Seemingly everywhere on the internet, carbohydrates (carbs) are under attack as being evil, wicked, foul and even sinful. I mean heck, even LeBron James was on a low carb diet. Surely, carbs must be the root of all evil! You have Paleo, the Atkins diet, South Beach and the Zone diet, to name a few of the more popular diets, that put a premium on restricting carbs. Some out there would have you believe that eating carbs is a surefire way to become obese, or at the very least a good way to prevent you from getting lean(er). The purpose of this article is to help shed some light on the positive role that carbohydrates play in a person’s diet and even more so in the role of the serious athlete’s diet.
Why Low Carb Diets are Appealing
Before we dive into the benefits of carbs for athletes, we must take a look at why low carb diets are so popular in the first place. This is mostly due to low carb diets getting such great results very quickly in terms of overall weight loss. Notice that I did not say fat loss or tissue loss, just bodyweight loss. Low carb diets are great at helping people drop weight very rapidly.
It’s not uncommon for somebody that is not used to a low carb diet to drop anywhere from say 3-5 lbs or more in the first week. This accelerated weight loss is mostly the result of losing water weight and “bloat” and, not necessarily a decrease in actual tissue. If an individual has had bad luck with losing weight most of their life, seeing those quick results is incredibly appealing. Let’s face it; we live in a society where people want instant results and instant gratification. This makes low carb diets wildly popular. Many people get caught up in the short run when it comes to dieting and don’t see the larger picture of what will happen many months or even years down the road with these types of fad diets.
From my personal experience of speaking with CrossFitters all over the country, they’ve all tried Paleo and saw great results at the start. What happens with nearly all of them is that over time, the success stops and their strength/performance begins to suffer in the gym. When that occurs, coupled with their weight not budging, many become discouraged.
A discouraged dieter will quite often trend back to their starting weight; they are no longer seeing the results that they were used to and begin to engage in old food habits. Not only does the slowing of results become discouraging, but the carb cravings tend to increase as well, continuously tempting the dieter. In the long run, lower carb diets are very hard to sustain. If a diet isn’t sustainable, that’s a BIG red flag!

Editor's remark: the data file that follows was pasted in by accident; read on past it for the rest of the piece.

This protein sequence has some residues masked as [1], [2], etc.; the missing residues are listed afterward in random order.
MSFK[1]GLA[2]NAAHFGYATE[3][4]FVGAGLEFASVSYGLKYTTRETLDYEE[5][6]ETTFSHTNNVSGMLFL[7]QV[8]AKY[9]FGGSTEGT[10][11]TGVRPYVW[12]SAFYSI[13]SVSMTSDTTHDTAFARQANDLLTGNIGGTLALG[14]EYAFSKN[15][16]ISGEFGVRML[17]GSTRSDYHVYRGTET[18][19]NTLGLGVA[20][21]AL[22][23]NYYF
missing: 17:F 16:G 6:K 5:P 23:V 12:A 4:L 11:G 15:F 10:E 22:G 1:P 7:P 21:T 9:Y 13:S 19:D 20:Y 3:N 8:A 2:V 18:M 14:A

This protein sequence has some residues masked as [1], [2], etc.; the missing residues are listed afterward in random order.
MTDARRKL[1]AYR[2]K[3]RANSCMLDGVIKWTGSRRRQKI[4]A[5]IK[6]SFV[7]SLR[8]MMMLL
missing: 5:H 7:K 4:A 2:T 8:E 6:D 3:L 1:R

It’s also important to note here that I’m not entirely against lower carb diets in general. In fact, I think they have a host of benefits to the general population. For example, if my mom were to ask me for a diet, I would surely recommend a lower carb diet to her (Hi mom!). A diet like Paleo that is rich in lean proteins, healthy fats and vegetables is a great starting point for a lot of individuals, especially those that are less active. However, where low carb diets really fall short is for athletes and anybody looking to improve their strength or performance. Athletes looking to get stronger or leaner and grow more muscle need to examine the potential positive impacts that carbs can have on their diets.
Why Athletes Need Carbs
(I’ve taken much of the following straight out of “The Renaissance Diet” book)
1) Supplying the Nervous System with its Preferred Fuel
Carbs (via blood glucose) are the overwhelmingly preferred fuel of the nervous system. Well-maintained blood glucose levels resulting from a diet adequate in carbohydrate allow for optimal nervous system function, which means better muscle recruitment, more fatigue resistance, and even more workout motivation. Much of the fatigue of long duration training is nervous-system mediated, and actually not a result of local muscular factors (legs themselves getting tired, for example). Providing the nervous system with an adequate source of blood glucose is important towards optimizing workout intensity and duration.
2) Refueling Glycogen Stores
In addition to glycogen’s role as a provider of energy for high intensity workouts, its storage in the muscle plays a role in the regulation of muscle protein synthesis (growth). Low levels of glycogen by themselves have been shown to feed into a cellular signaling cascade which results in the downregulation of muscle growth. That is, just HAVING low muscle glycogen levels, irrespective of training intensity, can damper muscle gain and increase the risk of muscle loss. Since dietary carbohydrate is such a dominant determinant of muscle glycogen, having low dietary CHO (carbohydrate) can have a direct negative impact on muscle growth.
3) Secreting Insulin
When carbohydrates are eaten, insulin is secreted proportionate to the amount of carbohydrate that appears in the blood after digestion (in non-diabetic individuals). The more carbs eaten, the more insulin is secreted, and vice-versa. Insulin, a hormone secreted by the pancreas, has a profound effect on muscle growth. That is, when insulin is secreted into the blood and binds to target receptors on the muscle cell’s surface, a cascade of chemical messengers turns the cell’s muscle-growth machinery up to a reflectively large extent. Because of the powerful anabolic effect of insulin, and the fact that carb consumption causes the secretion of vastly more insulin than the other macronutrients (fats, proteins), carbohydrate consumption is anabolic to muscle tissue. Carbohydrate grows muscle, especially when amino acids from consumed protein are available as well.